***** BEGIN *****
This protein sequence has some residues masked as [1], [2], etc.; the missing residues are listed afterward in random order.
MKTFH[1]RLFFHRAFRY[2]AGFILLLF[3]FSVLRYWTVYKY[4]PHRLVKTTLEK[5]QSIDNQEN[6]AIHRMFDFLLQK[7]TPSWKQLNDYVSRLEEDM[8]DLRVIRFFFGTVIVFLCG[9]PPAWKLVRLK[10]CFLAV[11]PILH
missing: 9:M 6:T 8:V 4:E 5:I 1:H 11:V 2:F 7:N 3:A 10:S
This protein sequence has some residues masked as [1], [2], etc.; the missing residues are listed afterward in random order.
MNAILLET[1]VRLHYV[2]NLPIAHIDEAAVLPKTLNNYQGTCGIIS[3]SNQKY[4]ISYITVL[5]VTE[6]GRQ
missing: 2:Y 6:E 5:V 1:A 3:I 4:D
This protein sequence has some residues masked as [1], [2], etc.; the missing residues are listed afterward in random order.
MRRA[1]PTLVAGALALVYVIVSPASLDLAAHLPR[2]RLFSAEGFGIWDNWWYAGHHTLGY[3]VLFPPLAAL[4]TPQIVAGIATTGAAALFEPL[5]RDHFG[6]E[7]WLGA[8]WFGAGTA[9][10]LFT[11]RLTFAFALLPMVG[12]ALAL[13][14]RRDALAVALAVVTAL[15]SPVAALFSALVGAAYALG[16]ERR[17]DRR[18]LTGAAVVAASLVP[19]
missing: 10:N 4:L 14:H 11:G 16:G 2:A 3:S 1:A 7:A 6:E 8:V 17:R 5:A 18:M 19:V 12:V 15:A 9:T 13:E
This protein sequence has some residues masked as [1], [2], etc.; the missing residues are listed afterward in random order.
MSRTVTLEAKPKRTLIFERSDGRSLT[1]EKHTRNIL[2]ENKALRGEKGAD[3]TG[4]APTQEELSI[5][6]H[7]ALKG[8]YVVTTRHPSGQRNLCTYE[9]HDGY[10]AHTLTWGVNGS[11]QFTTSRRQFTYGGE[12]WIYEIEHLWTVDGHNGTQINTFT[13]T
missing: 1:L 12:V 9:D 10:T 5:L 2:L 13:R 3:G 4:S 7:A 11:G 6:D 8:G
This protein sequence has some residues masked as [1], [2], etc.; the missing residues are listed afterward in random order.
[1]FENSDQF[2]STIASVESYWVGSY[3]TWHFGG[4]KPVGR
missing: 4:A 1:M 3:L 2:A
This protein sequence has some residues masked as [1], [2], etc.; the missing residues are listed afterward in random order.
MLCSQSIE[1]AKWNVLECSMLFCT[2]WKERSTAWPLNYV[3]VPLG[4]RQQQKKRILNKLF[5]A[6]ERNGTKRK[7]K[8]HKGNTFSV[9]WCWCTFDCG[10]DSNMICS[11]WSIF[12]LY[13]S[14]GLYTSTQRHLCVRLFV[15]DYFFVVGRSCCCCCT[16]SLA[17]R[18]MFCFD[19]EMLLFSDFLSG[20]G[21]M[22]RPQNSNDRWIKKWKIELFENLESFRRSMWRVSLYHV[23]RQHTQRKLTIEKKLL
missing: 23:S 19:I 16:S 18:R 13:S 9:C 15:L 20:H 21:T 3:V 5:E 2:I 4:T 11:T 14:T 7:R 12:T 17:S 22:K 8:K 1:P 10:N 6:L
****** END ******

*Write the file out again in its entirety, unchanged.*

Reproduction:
This protein sequence has some residues masked as [1], [2], etc.; the missing residues are listed afterward in random order.
MKTFH[1]RLFFHRAFRY[2]AGFILLLF[3]FSVLRYWTVYKY[4]PHRLVKTTLEK[5]QSIDNQEN[6]AIHRMFDFLLQK[7]TPSWKQLNDYVSRLEEDM[8]DLRVIRFFFGTVIVFLCG[9]PPAWKLVRLK[10]CFLAV[11]PILH
missing: 9:M 6:T 8:V 4:E 5:I 1:H 11:V 2:F 7:N 3:A 10:S
This protein sequence has some residues masked as [1], [2], etc.; the missing residues are listed afterward in random order.
MNAILLET[1]VRLHYV[2]NLPIAHIDEAAVLPKTLNNYQGTCGIIS[3]SNQKY[4]ISYITVL[5]VTE[6]GRQ
missing: 2:Y 6:E 5:V 1:A 3:I 4:D
This protein sequence has some residues masked as [1], [2], etc.; the missing residues are listed afterward in random order.
MRRA[1]PTLVAGALALVYVIVSPASLDLAAHLPR[2]RLFSAEGFGIWDNWWYAGHHTLGY[3]VLFPPLAAL[4]TPQIVAGIATTGAAALFEPL[5]RDHFG[6]E[7]WLGA[8]WFGAGTA[9][10]LFT[11]RLTFAFALLPMVG[12]ALAL[13][14]RRDALAVALAVVTAL[15]SPVAALFSALVGAAYALG[16]ERR[17]DRR[18]LTGAAVVAASLVP[19]
missing: 10:N 4:L 14:H 11:G 16:G 2:A 3:S 1:A 7:A 6:E 8:V 17:R 5:A 18:M 19:V 12:V 15:A 9:T 13:E
This protein sequence has some residues masked as [1], [2], etc.; the missing residues are listed afterward in random order.
MSRTVTLEAKPKRTLIFERSDGRSLT[1]EKHTRNIL[2]ENKALRGEKGAD[3]TG[4]APTQEELSI[5][6]H[7]ALKG[8]YVVTTRHPSGQRNLCTYE[9]HDGY[10]AHTLTWGVNGS[11]QFTTSRRQFTYGGE[12]WIYEIEHLWTVDGHNGTQINTFT[13]T
missing: 1:L 12:V 9:D 10:T 5:L 2:L 13:R 3:G 4:S 7:A 11:G 6:D 8:G
This protein sequence has some residues masked as [1], [2], etc.; the missing residues are listed afterward in random order.
[1]FENSDQF[2]STIASVESYWVGSY[3]TWHFGG[4]KPVGR
missing: 4:A 1:M 3:L 2:A
This protein sequence has some residues masked as [1], [2], etc.; the missing residues are listed afterward in random order.
MLCSQSIE[1]AKWNVLECSMLFCT[2]WKERSTAWPLNYV[3]VPLG[4]RQQQKKRILNKLF[5]A[6]ERNGTKRK[7]K[8]HKGNTFSV[9]WCWCTFDCG[10]DSNMICS[11]WSIF[12]LY[13]S[14]GLYTSTQRHLCVRLFV[15]DYFFVVGRSCCCCCT[16]SLA[17]R[18]MFCFD[19]EMLLFSDFLSG[20]G[21]M[22]RPQNSNDRWIKKWKIELFENLESFRRSMWRVSLYHV[23]RQHTQRKLTIEKKLL
missing: 23:S 19:I 16:S 18:R 13:S 9:C 15:L 20:H 21:T 3:V 5:E 2:I 4:T 11:T 14:T 7:R 12:T 17:S 22:K 8:K 1:P 10:N 6:L